ST. PAUL, MINN -- Poll results this month show over 70 percent of Minnesota voters agree that consumer protections for payday loans in Minnesota need to be strengthened. The poll commissioned by Minnesotans for Fair Lending (MFL) was conducted in April by Public Policy Polling.
Minnesotans for Fair Lending, including 34 endorsing organizations representing seniors, social service providers, labor, faith leaders and credit unions, has been advocating for reform of Minnesota’s payday lending laws at the legislature this spring. HF 2293 (Atkins) is expected to be on the House floor for a vote Thursday, April 24. SF 2368 (Hayden) is expected to come up for a floor vote in the Senate before the end of the month.
Payday loans carry triple-digit annual interest rates, are due in full on a borrower’s next payday, require direct access by the payday lender to a borrower’s bank account, and are made with little or no regard for a borrower’s ability to repay the loan. The typical payday loan in Minnesota carries a 273 percent annual percentage rate (APR).
Poll results show 75 percent of voters support changing state law to require payday lenders to ensure that a loan is affordable in light of a borrower’s income and expenses.
“The predatory business model of payday lenders opens a cycle of repeat borrowing with fees,” said Arnie Anderson, executive director of the MN Community Action Partnership. “Community Action agencies throughout the state see clients every day who are caught in the debt trap from payday loans. From the first loan, they were not able to meet monthly expenses so the payday loan with its fees only got them deeper in debt.”
According to Minnesota Department of Commerce data, the typical payday loan borrower takes out ten loans per year. An individual will pay $397.90 in charges for a typical $380 payday loan. In 2012, more than one in five borrowers in Minnesota was stuck in over 15 payday loan transactions.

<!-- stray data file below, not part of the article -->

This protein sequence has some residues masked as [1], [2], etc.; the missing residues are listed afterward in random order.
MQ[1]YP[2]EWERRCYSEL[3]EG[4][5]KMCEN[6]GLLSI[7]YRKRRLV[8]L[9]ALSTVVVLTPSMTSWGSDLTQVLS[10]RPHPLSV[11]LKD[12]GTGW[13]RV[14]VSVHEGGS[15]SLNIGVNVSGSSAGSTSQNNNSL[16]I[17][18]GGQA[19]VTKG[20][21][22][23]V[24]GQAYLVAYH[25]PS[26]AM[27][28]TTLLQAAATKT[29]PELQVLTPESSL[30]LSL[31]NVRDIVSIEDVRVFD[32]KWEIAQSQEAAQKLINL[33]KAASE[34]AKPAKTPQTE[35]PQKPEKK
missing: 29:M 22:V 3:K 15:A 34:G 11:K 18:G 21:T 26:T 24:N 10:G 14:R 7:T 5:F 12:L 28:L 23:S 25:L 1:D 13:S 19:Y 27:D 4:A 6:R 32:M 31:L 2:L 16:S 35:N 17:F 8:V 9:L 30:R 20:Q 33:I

Nearly 70 percent of voters talked to in the poll support changing Minnesota law to prevent the payday loan cycle from causing a borrower to remain in debt for than 90 days a year.
“In 2012 alone, 84 storefront payday lenders extracted a total of over $11.4 million statewide in fees and charges,” said Tracy Fischman, executive director of AccountAbility Minnesota. “The payday debt cycle is responsible for the majority of these fees. The fees too often prevent Minnesota borrowers from being able to pay their bills on time and pull themselves out of the debt trap. One AccountAbility Minnesota customer trapped in the cycle summed it up this way – it took me a long time to establish good credit and a short time to ruin myself financially.”
Poll officials report that even after hearing the payday lenders’ arguments, the significant majority of voters (63 percent) still support these changes to the state law.
“Our clients report that this debt trap of multiple payday loans leads to even more financial stress and often makes the financial situation worse,” said Cherrish Holland, a Lutheran Social Service financial counselor based in Willmar. “The impact on families can be devastating and we need reforms now.”
Minnesota voters said, by a three to one margin, that they would be more likely to vote for their state legislator who supported the specific reforms assessing a borrower’s ability to repay the loan and limiting the debt period to 90 days in a year.
“Minnesota voters want reform. Payday lenders claim that payday loans are for unexpected emergency expenses, but the reality is that nearly 70 percent of payday borrowers first used payday loans to cover ordinary, expected expenses,” explained Brian Rusche, executive director of the Joint Religious Legislative Coalition. “As such, a triple-digit interest payday loan is not a solution for meeting ongoing bills. It snares the borrower in a long-term debt trap.”
The poll was conducted by Public Policy Polling and included 530 Minnesota voters, with a margin of error of +/- 4.3 %.